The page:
It is not necessary that the mat and screen be united as herein described. A separate screen box-like form may be made, and a mat inserted thereinto with adhesive applied at the time of insertion, or thereafter through the face of the 25 screen. In practice, beginning with the manu- I facture of the blanket, I may use a previously painted or decorated screen upon which fibers are matted, or I may apply paint to a unit when completed, and at that time make special designs. 3 Paint applied to a completed unit by spraying may reinforce or provide an original adhesive for the screen and fibers therein. The adhesive may be omitted entirely but its presence is of a great benefit giving desired qualities to the unit.

Other forms may be provided. The bevel face and the crimp may be omitted and a perforated box or screen container 31 (Fig. 8) be employed without overturned portions. In Fig. 8 the screen sides 32 of the box extend to the top of 40 the fibrous core 33. A sheet of paper or other material is used as a rear facing on the unit. In this form an adhesive 34 may be applied between the sides 32 and the core 33 which unites the core and screen in the absence of an adhesive at 45 the face. Other means of union may be provided such as U-shaped pins 35 acting like hairpins on the well matted fibrous core.

Fig. 9 shows a structure like that of Fig. 8 with the provision of a crimped edge 36.

In Figs. 10 and 11 other means of securing rigidity or additional rigidity are shown. A rigid frame 40, as of wood may be used to house the sound absorbent material and to support and carrythe screen. The screen facing 4| carries 5 between it and the rear facing sheet 42, a sound absorbent material 43. The screen is carried around the frame and over the back as shown at 44 where it provides a good mesh work for anchoring the unit in a plaster or by a plaster or 60 a glue or cement to a flat supporting surface.

All of the units here described are light in weight and slightly flexible. They have a yield be applied over the entire surface or only at portions thereof, as at the edges, where the perforated material is. The installation is easy and simple and requires little skill and equipment.

Fig. 12 represents a corner of a wall or ceiling structure in which units 46 like those of Fig. 1 are installed side by side, the bevelled edges 41 giving a pleasing effect.

Figj'l3 illustrates how the tile units may be cemented or glued to a wall surface. A wall material designated 50 may be a plaster surface, a wall board or other such material to which a glue or cement will adhere. The tile units 46 may be glued or cemented to'the support as at 5|. The cement 5i may cover both the wire mesh 52 and the paper backing 53 or one, or the other. The units may be secured to a wall board 50 prior to mounting of the latter in the wall structure. A wall board having units previously mounted thereon may be used as a ceiling or side-wall panel and be nailed to studding as shown by the nails 54 entering a stud 55.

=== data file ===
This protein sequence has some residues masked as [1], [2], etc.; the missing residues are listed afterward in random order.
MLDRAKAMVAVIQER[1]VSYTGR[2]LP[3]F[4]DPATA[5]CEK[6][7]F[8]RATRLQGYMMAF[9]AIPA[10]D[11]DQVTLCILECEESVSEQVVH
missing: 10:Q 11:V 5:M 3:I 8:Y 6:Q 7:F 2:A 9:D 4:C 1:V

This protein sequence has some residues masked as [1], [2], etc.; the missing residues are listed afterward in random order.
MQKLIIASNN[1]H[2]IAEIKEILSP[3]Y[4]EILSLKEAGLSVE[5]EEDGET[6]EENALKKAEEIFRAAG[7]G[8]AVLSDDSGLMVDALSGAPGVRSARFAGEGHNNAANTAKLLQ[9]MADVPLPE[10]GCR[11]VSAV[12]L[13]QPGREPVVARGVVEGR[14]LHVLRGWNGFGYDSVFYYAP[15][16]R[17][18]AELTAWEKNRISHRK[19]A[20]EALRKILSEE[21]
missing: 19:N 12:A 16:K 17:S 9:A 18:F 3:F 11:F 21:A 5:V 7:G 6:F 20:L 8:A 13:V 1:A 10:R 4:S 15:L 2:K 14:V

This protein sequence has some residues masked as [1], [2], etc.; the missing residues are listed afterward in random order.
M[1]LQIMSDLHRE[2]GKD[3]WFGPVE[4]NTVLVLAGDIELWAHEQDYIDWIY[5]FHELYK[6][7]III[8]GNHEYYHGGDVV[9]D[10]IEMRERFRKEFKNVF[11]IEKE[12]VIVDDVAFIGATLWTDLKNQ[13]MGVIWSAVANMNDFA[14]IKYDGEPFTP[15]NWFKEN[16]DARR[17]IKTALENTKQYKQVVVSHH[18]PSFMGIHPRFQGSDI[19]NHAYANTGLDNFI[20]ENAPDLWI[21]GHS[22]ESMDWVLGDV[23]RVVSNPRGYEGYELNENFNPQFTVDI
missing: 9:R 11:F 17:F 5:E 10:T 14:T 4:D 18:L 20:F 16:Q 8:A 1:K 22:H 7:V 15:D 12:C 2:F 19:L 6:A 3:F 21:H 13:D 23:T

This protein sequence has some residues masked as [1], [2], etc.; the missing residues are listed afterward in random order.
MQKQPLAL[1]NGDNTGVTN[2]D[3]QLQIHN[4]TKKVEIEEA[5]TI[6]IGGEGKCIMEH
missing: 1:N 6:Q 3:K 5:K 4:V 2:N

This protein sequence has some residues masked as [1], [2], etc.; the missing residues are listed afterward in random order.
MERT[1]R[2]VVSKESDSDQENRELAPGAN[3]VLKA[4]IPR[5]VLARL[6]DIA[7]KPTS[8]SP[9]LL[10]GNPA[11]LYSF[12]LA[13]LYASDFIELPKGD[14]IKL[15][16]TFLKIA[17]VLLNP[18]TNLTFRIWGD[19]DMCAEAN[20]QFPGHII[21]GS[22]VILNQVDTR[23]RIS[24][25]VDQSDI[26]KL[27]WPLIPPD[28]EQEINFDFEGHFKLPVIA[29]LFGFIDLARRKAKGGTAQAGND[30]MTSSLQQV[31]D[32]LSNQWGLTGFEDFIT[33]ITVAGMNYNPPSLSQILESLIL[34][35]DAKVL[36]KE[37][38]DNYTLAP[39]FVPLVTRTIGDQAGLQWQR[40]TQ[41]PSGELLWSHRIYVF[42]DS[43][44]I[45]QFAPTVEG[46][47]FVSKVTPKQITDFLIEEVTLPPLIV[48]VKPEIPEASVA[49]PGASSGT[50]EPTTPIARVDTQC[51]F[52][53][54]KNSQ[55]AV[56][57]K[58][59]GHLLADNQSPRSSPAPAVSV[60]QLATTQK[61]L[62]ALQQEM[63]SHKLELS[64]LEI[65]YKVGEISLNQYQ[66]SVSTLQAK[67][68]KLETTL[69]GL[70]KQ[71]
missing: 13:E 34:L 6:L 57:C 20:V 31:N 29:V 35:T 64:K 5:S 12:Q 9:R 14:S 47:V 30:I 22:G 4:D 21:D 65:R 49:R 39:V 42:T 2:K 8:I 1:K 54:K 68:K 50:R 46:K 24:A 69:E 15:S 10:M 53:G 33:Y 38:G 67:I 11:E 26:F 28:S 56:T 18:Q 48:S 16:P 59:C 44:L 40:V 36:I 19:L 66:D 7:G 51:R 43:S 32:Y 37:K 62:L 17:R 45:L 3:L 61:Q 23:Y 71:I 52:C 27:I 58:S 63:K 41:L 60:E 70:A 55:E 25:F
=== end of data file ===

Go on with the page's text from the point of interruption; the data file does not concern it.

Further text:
The paper backing herein described acts as a sealing sheet for the otherwise porous unit, and

such a structure makes the-unit a. heat insulator as well as a sound absorber. The tiles together the seal from the backing sheets to the supports and back to the backing sheets, thus completely sealing a wall structure of such units against dratts. The sealing-oil sheet at the rear of the unit preventing'the circulation of air is effective for preventing the formation of "lath marks when the unit is next to laths or the like. 5

The units may be readily formed with a fireproof structure. The screen of wire is of course lire-proof. The fibrous core might be made of asbestos, but this is not necessary since the wood fibers may be readily flre-proofed. Asbestos pa- 10 per backings may be used. However, this is not I necessary, as a sheet of Kraft paper with a sodium silicate used as adhesive therefor effects fire-proofing of the paper. It may be used either within the unit for uniting the paper to the 15 fiber or as an adhesive on the outer side of the unit to mount it. The asphalted paper, in single layers, double layers, plain or creped, may be treated with sodium silicate and the material rendered fire-proof. The silicate permeates the 20 tion is not to be considered as limited to the exact ALLEN L. SPAFFORD.

Referenced by
Citing PatentFiling datePublication dateApplicantTitle
US3111188 *Feb 26, 1960Nov 19, 1963Owens Corning Fiberglass CorpAcoustical tile
US3122216 *Mar 21, 1960Feb 25, 1964Owens Corning Fiberglass CorpAcoustical ceiling panels
US4146999 *Jun 10, 1977Apr 3, 1979Petrovec David CAcoustical panel with rigidified edges
US4525970 *Jul 11, 1983Jul 2, 1985Owens-Corning Fiberglas CorporationInsulated wall construction
US4972635 *Jan 17, 1989Nov 27, 1990Wageman Gerald LCant vent and rim guard air and moisture stops
U.S. Classification52/578, 52/406.1, 52/145
International ClassificationE04B1/84, E04B1/82
Cooperative ClassificationE04B2001/8452, E04B2001/8263, E04B2001/8461, E04B1/8409
European ClassificationE04B1/84C